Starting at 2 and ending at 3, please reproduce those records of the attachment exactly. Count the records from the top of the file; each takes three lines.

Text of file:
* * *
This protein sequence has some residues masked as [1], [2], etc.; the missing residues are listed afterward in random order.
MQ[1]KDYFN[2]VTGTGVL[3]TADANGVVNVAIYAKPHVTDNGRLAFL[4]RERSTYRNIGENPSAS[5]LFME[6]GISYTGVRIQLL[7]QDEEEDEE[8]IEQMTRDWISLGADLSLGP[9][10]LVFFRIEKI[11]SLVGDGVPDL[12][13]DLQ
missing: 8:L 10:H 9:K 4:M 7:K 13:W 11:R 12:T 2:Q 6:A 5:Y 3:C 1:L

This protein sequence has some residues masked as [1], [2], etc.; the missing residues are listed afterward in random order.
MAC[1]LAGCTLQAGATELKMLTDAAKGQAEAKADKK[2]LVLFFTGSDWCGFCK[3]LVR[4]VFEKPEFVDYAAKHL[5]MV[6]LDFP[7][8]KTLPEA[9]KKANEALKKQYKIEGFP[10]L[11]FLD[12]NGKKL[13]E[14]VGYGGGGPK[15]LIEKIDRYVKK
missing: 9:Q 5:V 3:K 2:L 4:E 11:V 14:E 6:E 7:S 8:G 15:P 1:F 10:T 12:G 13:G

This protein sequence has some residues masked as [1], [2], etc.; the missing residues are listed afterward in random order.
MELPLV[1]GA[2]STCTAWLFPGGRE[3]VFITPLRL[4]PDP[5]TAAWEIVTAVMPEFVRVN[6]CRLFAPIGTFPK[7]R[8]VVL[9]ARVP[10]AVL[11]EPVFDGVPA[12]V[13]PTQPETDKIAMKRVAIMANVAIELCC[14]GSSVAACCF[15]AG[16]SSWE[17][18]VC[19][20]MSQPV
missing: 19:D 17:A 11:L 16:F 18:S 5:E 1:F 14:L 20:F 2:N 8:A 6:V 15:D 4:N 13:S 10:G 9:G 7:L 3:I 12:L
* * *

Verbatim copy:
This protein sequence has some residues masked as [1], [2], etc.; the missing residues are listed afterward in random order.
MAC[1]LAGCTLQAGATELKMLTDAAKGQAEAKADKK[2]LVLFFTGSDWCGFCK[3]LVR[4]VFEKPEFVDYAAKHL[5]MV[6]LDFP[7][8]KTLPEA[9]KKANEALKKQYKIEGFP[10]L[11]FLD[12]NGKKL[13]E[14]VGYGGGGPK[15]LIEKIDRYVKK
missing: 9:Q 5:V 3:K 2:L 4:E 11:V 14:E 6:E 7:S 8:G 15:P 1:F 10:T 12:G 13:G

This protein sequence has some residues masked as [1], [2], etc.; the missing residues are listed afterward in random order.
MELPLV[1]GA[2]STCTAWLFPGGRE[3]VFITPLRL[4]PDP[5]TAAWEIVTAVMPEFVRVN[6]CRLFAPIGTFPK[7]R[8]VVL[9]ARVP[10]AVL[11]EPVFDGVPA[12]V[13]PTQPETDKIAMKRVAIMANVAIELCC[14]GSSVAACCF[15]AG[16]SSWE[17][18]VC[19][20]MSQPV
missing: 19:D 17:A 11:L 16:F 18:S 5:E 1:F 14:L 20:F 2:N 8:A 6:V 15:D 4:N 13:S 10:G 9:G 7:L 3:I 12:L